June 29, 2020

Book Review | Queen of Coin and Whispers (#gifted)

Queen of Coin and Whispers
Helen Corcoran
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UK Publisher | O'Brien Press
UK Release Date | June 2nd, 2020
Format | Paperback
Page Count | 464
RRP | £11.99
DISCLAIMER: I received this book from the publisher for free. All views and opinions remain my own. 
When Lia, an idealistic queen, falls for Xania, her new spymaster--who took the job to avenge her murdered father--they realise all isn't fair in love and treason.

Lia won't mourn her uncle: he's left her a bankrupt kingdom considered easy pickings by its neighbours. She's sworn to be a better ruler, but if she wants to push through her reforms, she needs to beat the Court at its own games. For years, Xania's been determined to uncover her father's murderer. She finally gets a chance when Lia gives her a choice: become her new spymaster, or take a one way trip to the executioner's axe. It's an easy decision.

When they fall for each other, their love complicates Lia's responsibilities and Xania's plans for vengeance. As they're drawn together amid royal suitors and new diplomats, they uncover treason that could not only end Lia's reign, but ruin their weakened country. They must decide not only what to sacrifice for duty, but also for each other.

I have waited for longer than I thought it would be necessary for the YA industry to feed my insatiable desire for a book that centers on political intrigue and serve it with a side of queer romance. Thank you to The O'Brien Press for gifting me a copy.

Queen of Coin and Whispers is a duel perspective YA fantasy. First, we have Lia, the recently-crowned monarch who is determined to right the wrongs set by her Uncle that have lead to the kingdom to almost bankruptcy; and then we have Xania, a cynical, intelligent woman hell-bent on uncovering the truth behind her father's death and exact revenge. When a mutual close friend, Mathias, introduces Xania to Lia and suggests her for the role of the Queen's Whispers (spymaster). What we have here are two very different women, both with compelling with points-of-view, that works together to create two dynamic voices that I didn't struggle with who was who. 

As well as the two protagonists, the majority of the cast of characters are women, of all different backgrounds, in power. They were nuanced, each recognisable with their own set of trials and tribulations. It was a breath of fresh air to see!

I found the romance to be compelling, because these woman were both strong and capable people, for different reasons, and so became complimentary to each other's personalities without either one becoming lesser than to fit. I found it the gradual love to be realistic, staying well clear of that insta-romance trope that seems to be the bane of my existence in YA fantasy.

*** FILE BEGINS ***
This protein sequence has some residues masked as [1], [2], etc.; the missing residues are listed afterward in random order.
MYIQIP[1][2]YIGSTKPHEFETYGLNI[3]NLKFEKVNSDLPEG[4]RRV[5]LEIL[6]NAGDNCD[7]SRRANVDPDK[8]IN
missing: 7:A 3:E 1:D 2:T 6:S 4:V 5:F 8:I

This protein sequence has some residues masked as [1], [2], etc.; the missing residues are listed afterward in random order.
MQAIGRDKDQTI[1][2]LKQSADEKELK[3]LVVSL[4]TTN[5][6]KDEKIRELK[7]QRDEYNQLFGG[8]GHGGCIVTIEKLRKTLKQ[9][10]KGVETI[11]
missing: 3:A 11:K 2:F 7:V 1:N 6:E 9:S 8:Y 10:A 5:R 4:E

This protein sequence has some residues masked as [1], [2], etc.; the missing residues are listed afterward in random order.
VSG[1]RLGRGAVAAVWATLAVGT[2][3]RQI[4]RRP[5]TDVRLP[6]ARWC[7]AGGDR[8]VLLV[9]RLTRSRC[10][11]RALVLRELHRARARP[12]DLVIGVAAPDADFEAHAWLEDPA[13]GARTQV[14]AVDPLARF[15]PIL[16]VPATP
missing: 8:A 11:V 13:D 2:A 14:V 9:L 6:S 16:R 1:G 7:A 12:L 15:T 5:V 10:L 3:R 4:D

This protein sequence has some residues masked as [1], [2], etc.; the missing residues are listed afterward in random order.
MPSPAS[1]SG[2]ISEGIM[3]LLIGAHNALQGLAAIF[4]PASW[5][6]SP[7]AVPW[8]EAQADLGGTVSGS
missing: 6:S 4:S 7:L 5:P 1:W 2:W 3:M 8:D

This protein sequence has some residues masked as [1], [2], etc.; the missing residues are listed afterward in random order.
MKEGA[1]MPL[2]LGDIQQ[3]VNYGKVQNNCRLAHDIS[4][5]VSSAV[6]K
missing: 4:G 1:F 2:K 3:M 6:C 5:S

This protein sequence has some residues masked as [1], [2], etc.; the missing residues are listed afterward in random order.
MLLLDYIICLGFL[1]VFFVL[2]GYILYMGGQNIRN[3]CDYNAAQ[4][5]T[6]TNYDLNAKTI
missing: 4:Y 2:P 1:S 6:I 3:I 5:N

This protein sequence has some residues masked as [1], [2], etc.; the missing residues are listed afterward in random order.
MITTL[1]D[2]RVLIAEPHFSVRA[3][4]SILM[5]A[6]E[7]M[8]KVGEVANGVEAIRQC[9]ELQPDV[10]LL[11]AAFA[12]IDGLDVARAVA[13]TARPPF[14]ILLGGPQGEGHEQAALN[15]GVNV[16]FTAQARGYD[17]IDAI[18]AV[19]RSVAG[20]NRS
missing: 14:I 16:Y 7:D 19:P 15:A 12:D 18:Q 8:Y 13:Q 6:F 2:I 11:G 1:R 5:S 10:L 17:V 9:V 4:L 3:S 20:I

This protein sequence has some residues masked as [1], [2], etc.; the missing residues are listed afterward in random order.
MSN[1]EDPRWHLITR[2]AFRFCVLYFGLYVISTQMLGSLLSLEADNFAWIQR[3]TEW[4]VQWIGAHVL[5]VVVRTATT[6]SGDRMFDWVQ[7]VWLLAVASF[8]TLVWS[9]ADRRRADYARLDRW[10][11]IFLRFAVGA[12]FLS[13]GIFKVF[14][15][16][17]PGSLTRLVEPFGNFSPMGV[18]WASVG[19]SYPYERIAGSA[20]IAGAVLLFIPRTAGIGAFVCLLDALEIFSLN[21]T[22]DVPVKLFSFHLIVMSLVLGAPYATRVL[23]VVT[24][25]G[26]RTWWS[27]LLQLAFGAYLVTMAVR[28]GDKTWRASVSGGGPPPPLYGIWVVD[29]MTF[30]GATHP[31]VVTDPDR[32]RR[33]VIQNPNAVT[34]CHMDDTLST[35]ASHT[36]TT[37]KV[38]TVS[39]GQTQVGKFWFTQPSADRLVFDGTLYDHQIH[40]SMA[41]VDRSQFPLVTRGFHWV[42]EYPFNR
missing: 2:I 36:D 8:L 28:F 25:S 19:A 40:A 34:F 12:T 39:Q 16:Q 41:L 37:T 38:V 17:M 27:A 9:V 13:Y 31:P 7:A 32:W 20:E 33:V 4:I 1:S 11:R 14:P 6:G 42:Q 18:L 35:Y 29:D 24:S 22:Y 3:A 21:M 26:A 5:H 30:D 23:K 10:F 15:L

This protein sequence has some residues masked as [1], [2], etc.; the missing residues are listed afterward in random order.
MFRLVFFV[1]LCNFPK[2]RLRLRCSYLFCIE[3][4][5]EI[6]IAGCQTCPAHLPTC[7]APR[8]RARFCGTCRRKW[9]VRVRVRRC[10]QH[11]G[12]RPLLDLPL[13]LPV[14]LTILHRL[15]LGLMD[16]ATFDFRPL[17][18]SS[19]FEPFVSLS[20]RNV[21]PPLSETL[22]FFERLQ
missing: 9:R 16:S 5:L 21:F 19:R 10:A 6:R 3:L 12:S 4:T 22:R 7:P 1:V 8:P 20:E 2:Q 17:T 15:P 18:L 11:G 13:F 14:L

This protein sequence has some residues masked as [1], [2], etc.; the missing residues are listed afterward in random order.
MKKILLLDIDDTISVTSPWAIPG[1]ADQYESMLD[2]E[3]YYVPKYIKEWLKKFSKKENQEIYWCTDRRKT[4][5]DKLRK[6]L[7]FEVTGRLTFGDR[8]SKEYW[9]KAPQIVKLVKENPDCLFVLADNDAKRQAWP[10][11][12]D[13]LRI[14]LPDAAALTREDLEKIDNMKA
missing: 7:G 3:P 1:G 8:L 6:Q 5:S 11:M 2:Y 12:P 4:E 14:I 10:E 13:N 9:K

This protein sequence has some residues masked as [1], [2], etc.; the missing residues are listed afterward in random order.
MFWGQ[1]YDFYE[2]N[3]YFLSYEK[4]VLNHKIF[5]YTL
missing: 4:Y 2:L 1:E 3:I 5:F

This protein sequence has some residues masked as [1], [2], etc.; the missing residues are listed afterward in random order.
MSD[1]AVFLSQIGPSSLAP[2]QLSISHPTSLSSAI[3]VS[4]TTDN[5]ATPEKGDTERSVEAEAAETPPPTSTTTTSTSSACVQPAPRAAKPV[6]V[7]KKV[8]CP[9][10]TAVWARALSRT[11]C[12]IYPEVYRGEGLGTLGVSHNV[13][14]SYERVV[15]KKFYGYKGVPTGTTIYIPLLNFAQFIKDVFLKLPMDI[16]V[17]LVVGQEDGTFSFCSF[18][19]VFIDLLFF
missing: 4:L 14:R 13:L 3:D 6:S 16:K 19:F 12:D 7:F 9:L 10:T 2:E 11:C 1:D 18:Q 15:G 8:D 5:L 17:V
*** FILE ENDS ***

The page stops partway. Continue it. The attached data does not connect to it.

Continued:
And didn't I mention that Corcoran has incorporated so much on page queer rep? Lia and Xania are lesbian, and Xania is also demi. But then, there's also the supporting characters, who Corcoran so casually mentions significant others of the same sex, and it's accepted. There was no homophobia (accept the part where they would prefer Lia to marry a man to produce and heir)!

Now, onto my favourite part, the politicking. For once we see the title of Queen as a job, with it's own responsibilities. There are the usual murder and betrayals that fall to the forefront, but Corcoran manages to brilliantly show the cogs of the wheel that Lia and Xania must fit together in order to keep the queendom of Edar ticking and produce the changes and results Lia is determined to make. The discussion and meeting were never glossed over, making for a highly entertaining read, even when grain distribution was up for debate. 

I want to briefly mention the cover because I'm obsessed. Designed by Emma Byrne, this really evokes the rich tapestry of love, betrayal, and the delicate decadence that can be found in any corner of historical royal courts. It's so wonderfully simple and doesn't rely on overly complex graphics. I really hope to see more of Byrne's work in the future! 

Helen Corcoran's debut cements Irish YA fantasy as something that shouldn't be ignored. Queen of Coin and Whispers is here to say lesbian rights and is a must-read for anyone interested in the interworkings of statecraft.

HELEN CORCORAN grew up in Cork, Ireland, dreaming of scheming queens and dashing lady knights. After graduating from Trinity College, Dublin, she worked as a bookseller for over a decade. She lives in Dublin, writing fantasy novels and haunting coffee shops in search of the perfect latte.
Helen can be found over on Twitter, or on her Website.

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